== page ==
The octagonal spire measures 90 metres, and is topped with a 3.3 metre bronze cross, which was blessed by Bishop Browne. The tower is made of Newry granite. The tower houses 47 bells, 42 of which were hung in 1916, and a further five in 1958. The total combined weight of the bells equal 17 tons.
The cathedral hosts an aisled nave of seven bays with triforium and clerestory, transepts with eastern chapels, an apsidal chancel, and a tower and spire at the south-west corner of the nave. Red Middleton marble is used in both the shrines and the first confessionals of both aisles; the other confessionals are of red Aberdeen granite.
The tower contains Ireland's only carillon, which with 49 bells is the most of any in the British Isles. It contains Ireland's largest bell, named St Colman, which weighs 3.6 tons. Originally installed in 1916, the carillon was restored in 1998.
An automated system strikes the hour and 15-minute intervals while it also rings the bells in appropriate form for Masses, funerals, weddings and events. The carillon is also played on special occasions and generally every Sunday afternoon by its current carillonneur Adrian Gebruers.
Cathedral of St. Colman
Aisle leading up to the altar
Cobh Cathedral towering above the town centre
St. Joseph statue at the west door
- "St Colman's Cathedral". Cloyne Diocese. Retrieved 17 May 2020.
- Galloway 1992, p. 54.
- O'Dwyer 1989, p. 60.
- O'Dwyer 1989, p. 61.
- Galloway 1992, p. 55.
- Irish Architectural Archive (ed.). "Co. Cork, Cobh, Cathedral of St Colman (RC)". Dictionary of Irish Architects 1720 – 1940. Retrieved 24 January 2019.
Excavations begun Summer 1868. FS laid by Bishop William Keane, 15 Jul 1868
- "Saint Colman's Cathedral". Freeman's Journal. Dublin. 25 August 1919. p. 5, col. 4.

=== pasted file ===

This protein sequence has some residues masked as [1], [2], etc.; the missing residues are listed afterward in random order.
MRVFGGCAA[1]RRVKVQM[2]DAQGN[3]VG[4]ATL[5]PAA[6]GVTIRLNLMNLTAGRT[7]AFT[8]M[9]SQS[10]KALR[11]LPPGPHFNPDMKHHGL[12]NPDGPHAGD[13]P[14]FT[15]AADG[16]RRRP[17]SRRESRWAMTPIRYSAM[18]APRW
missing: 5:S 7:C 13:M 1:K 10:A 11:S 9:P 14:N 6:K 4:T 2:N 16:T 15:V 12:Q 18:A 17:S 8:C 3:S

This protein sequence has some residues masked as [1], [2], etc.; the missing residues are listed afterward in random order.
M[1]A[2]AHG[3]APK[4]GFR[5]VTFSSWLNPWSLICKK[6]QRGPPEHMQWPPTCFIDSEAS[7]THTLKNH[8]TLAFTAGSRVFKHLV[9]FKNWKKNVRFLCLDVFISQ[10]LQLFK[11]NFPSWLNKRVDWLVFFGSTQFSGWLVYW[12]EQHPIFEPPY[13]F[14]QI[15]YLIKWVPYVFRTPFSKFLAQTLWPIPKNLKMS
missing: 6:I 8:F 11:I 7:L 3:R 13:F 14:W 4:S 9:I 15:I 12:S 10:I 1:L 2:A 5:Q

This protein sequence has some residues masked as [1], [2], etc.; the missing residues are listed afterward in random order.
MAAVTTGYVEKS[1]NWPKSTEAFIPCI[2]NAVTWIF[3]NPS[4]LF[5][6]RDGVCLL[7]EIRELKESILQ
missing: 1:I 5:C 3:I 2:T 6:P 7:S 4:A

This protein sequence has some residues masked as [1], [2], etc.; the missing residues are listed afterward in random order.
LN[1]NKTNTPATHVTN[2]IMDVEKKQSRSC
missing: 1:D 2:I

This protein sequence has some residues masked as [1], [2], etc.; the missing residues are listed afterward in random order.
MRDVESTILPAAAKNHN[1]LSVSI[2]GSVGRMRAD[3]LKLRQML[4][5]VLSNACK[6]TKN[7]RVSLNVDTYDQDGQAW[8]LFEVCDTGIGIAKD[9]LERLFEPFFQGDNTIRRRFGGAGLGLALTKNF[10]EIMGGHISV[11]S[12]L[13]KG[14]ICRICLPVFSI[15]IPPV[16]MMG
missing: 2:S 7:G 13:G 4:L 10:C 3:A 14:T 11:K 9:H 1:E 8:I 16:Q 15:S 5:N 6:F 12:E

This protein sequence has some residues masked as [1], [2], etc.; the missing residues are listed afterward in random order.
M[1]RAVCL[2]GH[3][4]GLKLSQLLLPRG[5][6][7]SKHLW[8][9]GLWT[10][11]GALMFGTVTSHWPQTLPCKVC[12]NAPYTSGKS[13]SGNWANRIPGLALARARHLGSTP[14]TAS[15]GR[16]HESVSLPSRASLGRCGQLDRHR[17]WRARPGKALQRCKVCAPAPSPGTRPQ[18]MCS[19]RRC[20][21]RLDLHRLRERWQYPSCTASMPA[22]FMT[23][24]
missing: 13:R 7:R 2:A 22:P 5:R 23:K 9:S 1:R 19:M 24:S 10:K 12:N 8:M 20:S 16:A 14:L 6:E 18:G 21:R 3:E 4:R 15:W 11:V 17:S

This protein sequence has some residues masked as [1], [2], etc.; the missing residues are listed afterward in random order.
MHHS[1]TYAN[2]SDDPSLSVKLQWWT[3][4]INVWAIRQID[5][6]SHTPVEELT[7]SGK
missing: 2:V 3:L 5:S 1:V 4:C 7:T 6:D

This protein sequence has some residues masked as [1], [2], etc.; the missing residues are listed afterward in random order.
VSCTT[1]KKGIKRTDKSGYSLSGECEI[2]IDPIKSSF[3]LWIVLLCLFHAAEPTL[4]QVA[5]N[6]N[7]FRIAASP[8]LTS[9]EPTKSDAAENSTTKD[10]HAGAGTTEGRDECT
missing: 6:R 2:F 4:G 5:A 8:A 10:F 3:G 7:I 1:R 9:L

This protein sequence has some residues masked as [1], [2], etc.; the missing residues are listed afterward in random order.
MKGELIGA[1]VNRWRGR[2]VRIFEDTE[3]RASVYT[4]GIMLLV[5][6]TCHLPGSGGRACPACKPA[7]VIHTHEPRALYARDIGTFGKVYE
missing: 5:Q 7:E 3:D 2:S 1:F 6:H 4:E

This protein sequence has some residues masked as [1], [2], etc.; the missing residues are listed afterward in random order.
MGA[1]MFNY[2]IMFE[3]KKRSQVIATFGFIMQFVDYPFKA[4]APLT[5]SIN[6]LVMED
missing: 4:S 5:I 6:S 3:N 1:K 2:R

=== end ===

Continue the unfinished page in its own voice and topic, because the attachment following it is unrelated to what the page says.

- "Queenstown Cathedral". Skibbereen Eagle. Skibbereen. 30 August 1919. p. 2, col. 2.
- "Welcome – St.Colman's Carillon website". Retrieved 25 October 2021.
- "instrument – Welcome". Retrieved 25 October 2021.
- "Adrian Gebruers, Carillonneur of St Colman's Cathedral Carillon. – Welcome".
- "Carillons Cork forum rings in the old". The Irish Times.
- Galloway, Peter (1992). "Cobh: The Cathedral Church of St Colman". The Cathedrals of Ireland. Belfast: The Institute of Irish Studies: The Queen's University Belfast. pp. 54–56. ISBN 0-85389-452-3.
- O'Dwyer, Frederick (1989). "Irish Church Architecture 1839-1989". In Graby, John (ed.). 150 Years of Architecture in Ireland. Dublin: RIAI; Eblana Editions. pp. 60–61. ISBN 0-9504628-3-7.
- Patrick Thompson, Guide to St. Colman's Cathedral, Cobh, revised edition, Carraig Print, Cork.
- Jeremy Williams, A Companion Guide to Architecture in Ireland 1837-1921, Irish Academic Press' 1994.
- Paul Atterbury and Clive Wainwright, Pugin, Yale University Press 1994.
- Paul Atterbury, A.W.N. Pugin: A Master of Gothic Revival, Yale University Press 1995
- Bernard J. Canning, Bishops of Ireland 1870-1987, Donegal Democrat, 1987